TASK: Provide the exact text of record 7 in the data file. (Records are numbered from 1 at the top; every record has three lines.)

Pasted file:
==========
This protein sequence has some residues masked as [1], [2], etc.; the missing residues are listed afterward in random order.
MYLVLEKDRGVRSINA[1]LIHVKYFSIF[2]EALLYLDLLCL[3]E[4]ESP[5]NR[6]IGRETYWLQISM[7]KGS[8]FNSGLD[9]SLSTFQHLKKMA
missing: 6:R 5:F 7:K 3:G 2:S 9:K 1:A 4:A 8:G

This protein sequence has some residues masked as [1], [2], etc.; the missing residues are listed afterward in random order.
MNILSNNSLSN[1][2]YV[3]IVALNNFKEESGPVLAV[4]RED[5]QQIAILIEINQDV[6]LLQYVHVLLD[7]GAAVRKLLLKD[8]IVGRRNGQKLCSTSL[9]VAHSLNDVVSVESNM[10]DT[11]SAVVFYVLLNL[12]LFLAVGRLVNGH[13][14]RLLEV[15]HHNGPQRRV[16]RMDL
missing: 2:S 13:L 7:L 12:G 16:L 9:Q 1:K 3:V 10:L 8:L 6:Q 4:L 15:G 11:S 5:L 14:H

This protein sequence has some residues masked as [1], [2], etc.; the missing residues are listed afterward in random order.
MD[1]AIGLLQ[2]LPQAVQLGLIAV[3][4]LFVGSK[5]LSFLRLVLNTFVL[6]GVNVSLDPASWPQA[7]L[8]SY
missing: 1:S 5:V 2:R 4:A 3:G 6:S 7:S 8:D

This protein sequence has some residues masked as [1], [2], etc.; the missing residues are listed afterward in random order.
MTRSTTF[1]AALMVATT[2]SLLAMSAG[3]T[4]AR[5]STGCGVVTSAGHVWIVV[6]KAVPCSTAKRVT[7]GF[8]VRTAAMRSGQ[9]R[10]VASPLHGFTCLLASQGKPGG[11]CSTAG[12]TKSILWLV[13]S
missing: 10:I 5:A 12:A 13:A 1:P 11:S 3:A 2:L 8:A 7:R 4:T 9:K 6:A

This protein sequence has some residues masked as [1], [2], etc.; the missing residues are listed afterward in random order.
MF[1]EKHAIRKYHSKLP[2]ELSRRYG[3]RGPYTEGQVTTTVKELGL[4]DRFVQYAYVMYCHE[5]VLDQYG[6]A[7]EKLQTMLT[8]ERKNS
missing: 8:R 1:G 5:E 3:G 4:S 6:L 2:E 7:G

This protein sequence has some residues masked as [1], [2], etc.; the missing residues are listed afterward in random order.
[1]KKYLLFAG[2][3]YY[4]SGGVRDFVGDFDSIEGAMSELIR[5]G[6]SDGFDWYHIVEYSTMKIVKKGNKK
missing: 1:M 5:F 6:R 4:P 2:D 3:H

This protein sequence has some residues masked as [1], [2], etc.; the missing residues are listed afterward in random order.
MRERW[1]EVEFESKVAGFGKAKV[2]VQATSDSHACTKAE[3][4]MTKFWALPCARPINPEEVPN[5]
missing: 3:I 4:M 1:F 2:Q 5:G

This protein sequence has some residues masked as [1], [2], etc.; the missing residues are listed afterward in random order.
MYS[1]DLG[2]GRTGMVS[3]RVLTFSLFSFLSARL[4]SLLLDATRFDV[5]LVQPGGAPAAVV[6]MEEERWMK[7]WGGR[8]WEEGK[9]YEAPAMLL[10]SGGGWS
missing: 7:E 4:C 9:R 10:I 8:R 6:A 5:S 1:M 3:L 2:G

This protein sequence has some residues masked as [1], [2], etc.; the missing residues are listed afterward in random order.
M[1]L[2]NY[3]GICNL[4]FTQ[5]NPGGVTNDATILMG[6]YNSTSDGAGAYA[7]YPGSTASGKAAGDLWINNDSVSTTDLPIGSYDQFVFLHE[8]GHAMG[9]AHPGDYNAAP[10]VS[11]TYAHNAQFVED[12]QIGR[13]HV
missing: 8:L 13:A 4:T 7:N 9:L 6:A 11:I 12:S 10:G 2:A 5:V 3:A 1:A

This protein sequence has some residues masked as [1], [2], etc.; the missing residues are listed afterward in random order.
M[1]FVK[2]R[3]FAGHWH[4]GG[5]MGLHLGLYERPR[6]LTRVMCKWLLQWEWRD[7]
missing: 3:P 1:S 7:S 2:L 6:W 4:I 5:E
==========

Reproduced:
This protein sequence has some residues masked as [1], [2], etc.; the missing residues are listed afterward in random order.
MRERW[1]EVEFESKVAGFGKAKV[2]VQATSDSHACTKAE[3][4]MTKFWALPCARPINPEEVPN[5]
missing: 3:I 4:M 1:F 2:Q 5:G